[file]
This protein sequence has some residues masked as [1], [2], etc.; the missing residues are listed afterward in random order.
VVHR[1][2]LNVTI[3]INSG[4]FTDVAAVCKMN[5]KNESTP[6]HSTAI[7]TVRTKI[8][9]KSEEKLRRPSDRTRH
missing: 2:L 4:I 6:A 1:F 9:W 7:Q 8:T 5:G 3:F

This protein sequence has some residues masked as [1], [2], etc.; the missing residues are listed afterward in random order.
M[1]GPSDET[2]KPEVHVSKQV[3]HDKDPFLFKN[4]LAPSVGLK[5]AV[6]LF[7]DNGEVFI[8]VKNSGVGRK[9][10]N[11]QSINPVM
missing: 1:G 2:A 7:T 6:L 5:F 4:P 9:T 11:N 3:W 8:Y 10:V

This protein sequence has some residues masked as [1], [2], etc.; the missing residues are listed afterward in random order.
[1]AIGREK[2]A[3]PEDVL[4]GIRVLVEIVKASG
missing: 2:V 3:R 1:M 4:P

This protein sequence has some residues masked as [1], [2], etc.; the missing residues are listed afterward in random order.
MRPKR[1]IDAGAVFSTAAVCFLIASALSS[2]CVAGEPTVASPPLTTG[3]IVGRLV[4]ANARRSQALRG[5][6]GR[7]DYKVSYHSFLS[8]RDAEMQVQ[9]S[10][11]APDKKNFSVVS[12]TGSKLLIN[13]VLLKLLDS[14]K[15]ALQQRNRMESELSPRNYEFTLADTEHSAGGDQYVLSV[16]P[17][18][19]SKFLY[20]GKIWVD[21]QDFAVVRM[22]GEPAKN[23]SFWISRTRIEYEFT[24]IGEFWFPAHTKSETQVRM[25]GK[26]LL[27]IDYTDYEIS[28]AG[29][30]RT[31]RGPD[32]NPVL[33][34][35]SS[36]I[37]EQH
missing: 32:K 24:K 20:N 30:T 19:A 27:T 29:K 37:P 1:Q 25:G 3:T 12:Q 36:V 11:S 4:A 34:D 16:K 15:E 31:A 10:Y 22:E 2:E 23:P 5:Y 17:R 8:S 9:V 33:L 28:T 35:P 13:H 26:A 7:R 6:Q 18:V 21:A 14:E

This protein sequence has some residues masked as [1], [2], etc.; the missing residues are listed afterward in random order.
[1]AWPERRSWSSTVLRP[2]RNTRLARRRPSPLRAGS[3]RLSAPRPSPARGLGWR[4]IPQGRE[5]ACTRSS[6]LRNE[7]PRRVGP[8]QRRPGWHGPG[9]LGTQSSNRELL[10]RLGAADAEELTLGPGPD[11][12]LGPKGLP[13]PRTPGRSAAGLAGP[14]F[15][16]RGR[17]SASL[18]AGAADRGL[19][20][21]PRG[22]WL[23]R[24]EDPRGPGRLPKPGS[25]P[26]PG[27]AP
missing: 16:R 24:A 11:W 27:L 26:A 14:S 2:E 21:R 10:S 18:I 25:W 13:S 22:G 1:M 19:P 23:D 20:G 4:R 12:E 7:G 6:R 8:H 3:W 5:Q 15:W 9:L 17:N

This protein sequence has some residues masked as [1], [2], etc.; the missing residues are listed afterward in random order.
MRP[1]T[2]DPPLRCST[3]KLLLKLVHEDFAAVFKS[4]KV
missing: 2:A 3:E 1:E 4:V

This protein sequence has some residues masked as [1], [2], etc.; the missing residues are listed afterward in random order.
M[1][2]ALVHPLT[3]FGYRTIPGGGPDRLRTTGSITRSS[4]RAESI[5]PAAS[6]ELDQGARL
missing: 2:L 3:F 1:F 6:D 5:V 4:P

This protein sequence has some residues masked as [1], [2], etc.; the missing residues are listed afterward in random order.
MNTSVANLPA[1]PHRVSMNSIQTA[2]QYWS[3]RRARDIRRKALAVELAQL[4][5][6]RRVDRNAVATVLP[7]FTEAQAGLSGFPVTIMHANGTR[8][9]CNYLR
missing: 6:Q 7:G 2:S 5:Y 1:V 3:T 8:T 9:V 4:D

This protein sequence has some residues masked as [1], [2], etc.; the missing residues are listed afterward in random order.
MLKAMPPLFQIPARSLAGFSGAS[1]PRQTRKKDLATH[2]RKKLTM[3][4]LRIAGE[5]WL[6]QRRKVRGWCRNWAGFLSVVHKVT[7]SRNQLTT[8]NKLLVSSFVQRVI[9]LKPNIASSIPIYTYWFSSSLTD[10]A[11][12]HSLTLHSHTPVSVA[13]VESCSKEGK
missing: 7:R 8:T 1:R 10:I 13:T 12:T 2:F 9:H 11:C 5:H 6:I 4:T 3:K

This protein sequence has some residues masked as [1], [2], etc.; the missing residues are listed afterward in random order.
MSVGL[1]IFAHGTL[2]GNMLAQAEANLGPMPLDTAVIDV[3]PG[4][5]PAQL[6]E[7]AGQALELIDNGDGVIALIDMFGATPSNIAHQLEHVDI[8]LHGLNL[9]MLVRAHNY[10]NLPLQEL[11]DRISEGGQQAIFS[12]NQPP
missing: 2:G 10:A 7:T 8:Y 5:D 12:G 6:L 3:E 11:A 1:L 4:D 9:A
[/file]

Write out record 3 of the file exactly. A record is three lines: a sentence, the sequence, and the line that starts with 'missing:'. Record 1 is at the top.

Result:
This protein sequence has some residues masked as [1], [2], etc.; the missing residues are listed afterward in random order.
[1]AIGREK[2]A[3]PEDVL[4]GIRVLVEIVKASG
missing: 2:V 3:R 1:M 4:P